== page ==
Austrian step brings Unified Patent Court closer

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German plans to ratify the UPCA were tested in the country’s Federal Constitutional Court, but the latest legal challenges were dismissed earlier this year. Germany deposited its instrument of preliminary ratification of the UPCA at the end of September. Full ratification should take place as soon as it is foreseeable that the UPC will be fully functional. The government expects the The UPCA can enter into force in mid-2022.

“German industry has always been a big supporter of the unitary patent system. So it is very good that the legal challenges in Germany and elsewhere are over so that the industry can begin to reap the benefits of the system, ”said Marc Holtorf, Munich-based Patent Law Expert at Pinsent Masons.

The UPC system will have legal effect on the first day of the fourth month after Germany’s ratification, although the precise timing of its operation remains uncertain as it depends on the start and timely completion of the application phase. provisional and the date on which Germany ratifies the UPCA.

Gougé said: “Current indications are that the UPC will become operational in early 2023, but it could be earlier – end of 2022 – depending on the momentum maintained, the smooth running of the provisional application phase and the absence of any further legal challenge or political dispute arising. which have served to delay the project to date.

“Companies each need to assess the benefits and risks of using the new UPC system. The possibility of obtaining unitary patent protection across Europe will be attractive to some companies, but others may be wary of the risk that a UPC system court ruling will void their patent rights in multiple jurisdictions ” , did he declare.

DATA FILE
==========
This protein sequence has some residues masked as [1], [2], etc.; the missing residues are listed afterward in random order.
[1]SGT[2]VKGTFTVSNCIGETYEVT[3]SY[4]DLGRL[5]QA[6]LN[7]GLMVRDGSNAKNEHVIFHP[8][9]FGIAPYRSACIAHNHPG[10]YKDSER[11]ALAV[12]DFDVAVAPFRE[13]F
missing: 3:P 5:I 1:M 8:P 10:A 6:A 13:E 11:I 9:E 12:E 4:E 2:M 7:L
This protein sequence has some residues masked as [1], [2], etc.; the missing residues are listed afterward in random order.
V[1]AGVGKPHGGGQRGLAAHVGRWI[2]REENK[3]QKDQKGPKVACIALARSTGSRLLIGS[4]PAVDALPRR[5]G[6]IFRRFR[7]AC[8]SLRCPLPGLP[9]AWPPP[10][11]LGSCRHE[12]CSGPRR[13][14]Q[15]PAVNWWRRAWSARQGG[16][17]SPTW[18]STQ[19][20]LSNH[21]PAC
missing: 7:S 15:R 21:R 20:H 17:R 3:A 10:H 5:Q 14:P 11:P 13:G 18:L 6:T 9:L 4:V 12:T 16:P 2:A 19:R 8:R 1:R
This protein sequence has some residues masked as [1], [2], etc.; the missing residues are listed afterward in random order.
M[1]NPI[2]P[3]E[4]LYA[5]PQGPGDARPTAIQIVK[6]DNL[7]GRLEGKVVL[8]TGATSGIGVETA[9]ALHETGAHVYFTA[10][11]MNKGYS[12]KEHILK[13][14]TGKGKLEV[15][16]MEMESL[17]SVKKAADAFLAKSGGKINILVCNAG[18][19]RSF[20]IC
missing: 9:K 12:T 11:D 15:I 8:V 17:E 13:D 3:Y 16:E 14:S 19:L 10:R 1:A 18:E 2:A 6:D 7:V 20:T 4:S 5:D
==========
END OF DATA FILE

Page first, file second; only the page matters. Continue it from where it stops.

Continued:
The UPC is being set up to provide a dedicated court system for litigation of new unitary patents. Existing European patents which are not specifically excluded from the competence of the UPC will also be subject to the new judicial system.

The possibility of registering unitary patents was provided for in EU law as a means by which companies can obtain patent protection for their inventions in multiple EU countries through a single, cost-effective application. The current European patent system requires that patents filed with the European Patent Office be validated in each of the countries where companies want patent rights to apply – this process involves the translation of those patents into the mother tongue of each country.

The UPC system has been in development for years. It will include a system of central, regional and local divisional courts, with a UPC Court of Appeal in Luxembourg and the EU Court of Justice (CJEU) as the final arbiter on points of EU law. with regard to disputes concerning unitary patents or non-suppressed European patents.

Originally, London was intended to be one of the three “seats” of the central division courts, specializing specifically in resolving patent disputes in the life sciences. However, Brexit means the UK is no longer participating in the new framework for unitary patents and UPCs.


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